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Oasis – Heathen Chemistry

The Preamble:

I could hear Mike from here, yelling “WTF is Aaron doing writing about Oasis??? He HATES those guys!” So let’s all take a minute and let him get up off the floor and let his heart slow down a bit.

We all good? OK, let’s see what this is all about.

You see, I find CDs for $2 all the time. A lot of them are crap. A lot of the ones I’d want are hacked up beyond even considering buying them. And in my push toward Collection Integrity, where every disc is pristine, even the slightly scratched ones get left behind. But even for passing over a huge percentage of discs, I still find a ton that look brand new and I buy those. Especially on spec, bands I’ve heard of but never heard, etc. I’ve done that for years and I love it. I’ve heard a lot of new music that way! I love getting, for example, 5 new-to-me records for $10. I am SO high maintenance!

And yes, I have long held a very strong dislike of Oasis. To me, they’re obnoxious, incredibly nasal, and I find a lot of their songs bland and boring. I never understood people’s fervour towards this band at all. [ASSUMES CRASH POSITION AS FANS OF THE BAND PREPARE TO FLAME ME].

Meh. To each their own, but this band never did anything that excited me.

So why in hell did I buy one of their CDs? Well, truth to tell, I bought several (someone must’ve ditched their collection, and I can’t blame them). But I thought it would be interesting to revisit my dislike of them, see if it still stands up. Have my tastes changed? Let’s see! And yes, I could maybe have started earlier or on a different record but all I did was grab this one off the top of a pile of To Review discs so here we go with Oasis in 2002.

What I Thought:

So, have I reached a point where I can maybe get to this band? Not really. I knew the song The Hindu Times, but the rest honestly just sort of washed together in my ears. Sure, some of it’s slower, some of it’s faster, instrumentations are different, but it was so middle of the road i didn’t hear anything really jump out at me.

It wasn’t bad (more enjoyable than I’d guessed – and I’d guessed music of a nails-on-a-chalkboard variety), but it surely isn’t what I’d reach for, when I want to listen to music. I think I just missed the boat, on this band. My attention was far and away from them when they were at their peak, and it feels pretty late to be trying to catch up with them now, when it sounds like this to me.

And before you comment that I should have tried some other record, save it for now (thanks) and stay tuned. I got some others of theirs and when I’m feeling like I want to sit through these guys again, I’ll try a different one.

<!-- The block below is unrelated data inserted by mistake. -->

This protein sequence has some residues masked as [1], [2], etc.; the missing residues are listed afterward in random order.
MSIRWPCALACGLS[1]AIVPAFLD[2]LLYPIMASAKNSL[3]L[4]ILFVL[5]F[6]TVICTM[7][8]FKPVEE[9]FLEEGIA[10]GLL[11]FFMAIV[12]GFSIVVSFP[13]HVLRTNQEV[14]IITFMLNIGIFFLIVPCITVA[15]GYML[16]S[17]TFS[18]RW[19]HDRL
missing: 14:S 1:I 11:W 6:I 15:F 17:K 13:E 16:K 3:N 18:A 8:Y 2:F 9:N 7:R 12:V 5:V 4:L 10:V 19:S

In Sum:

So far, still not working for me at all, but this was only one CD. Points awarded to myself for trying.

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Pollard, Pier, Paul, Oasis, Flatt, Mark, Hotness, iPod, Tributes, Cross and K’NAAN

So yah, it’s been a while. Good to see you.

Robert Pollard – Elephant Jokes

You’d think we’d get tired of this guy’s constant output. After all, how much can one person create and not have it all sound the same? If you said ‘not much,’ then you’ve never really listened to Robert Pollard. This is intelligent jangly weirdo power pop that always hits the sweet spot. It’s varied and creative and fun. This is reason to celebrate! I hope he makes a million more. He probably will.

Ford Pier – Adventurism

Perfect freak-out session of musical insouciance from Mr. Pier. Subtitled “Torture Is The New Anal,” this record offers up so much time signature-twisting awesomeness that first listen doesn’t come close to giving it all to you. Even the cover is upside down (or is it just my copy?). Along for the ride this time are Jason Tait, Michael Philip Wojewoda and Ryan Granville-Martin. And I’d really like to know why Martin Tielli is the man to see about schedules… Well, whatever. Folks, this record is another slice of unabashed, unapologetic brilliance. A snapshot of a rare talent, indeed. Loved it.

Les Paul

R.I.P. Les Paul.

Oasis

Yeah well, down the hatch. Good riddance.

Busted Flatt

First heard Rascal Flatt’s atrocious cover of Tom Cochrane’s ‘Life Is A Highway’ on country radio on my neighbour’s crappy stereo in his garage. I couldn’t believe my ears. So, of course, I went home and looked it up on YouTube. I was blown away by the absolute horror of this version. The life has been sucked right out of it. The vocals are slow, and the twangy good-ol’-boy schtick does not work at all. The backing track is perfunctory New Country to the point of making it faceless and unrecognizable from any of a million other songs on CMT. Holy shit, that was BAD. Bad bad bad bad bad!

Trivia! Carolyn Mark ‘Slithers’

Bet you didn’t know that Carolyn Mark and The New Best Friends are on the soundtrack for the movie Slither. Yep, there they are, doing ‘2 Days Smug And Sober’ from the brilliant Pros And Cons Of Collaboration record. Neat!

Still gotta try making a Bourbon Decay one of these days…

The New Hotness

Part of what’s been keeping me busy around here arrived the other day, in the form of a 40″ television and a surround sound system to go with it. The TV’s alright (as far as TVs go, I’m no expert), but the promise of a big sub with surround speakers sets my skin to tingling. Haven’t got it hooked up yet, but just imagining Metallica cranked in there makes me really happy indeed. Oh baby.

Apple and iPod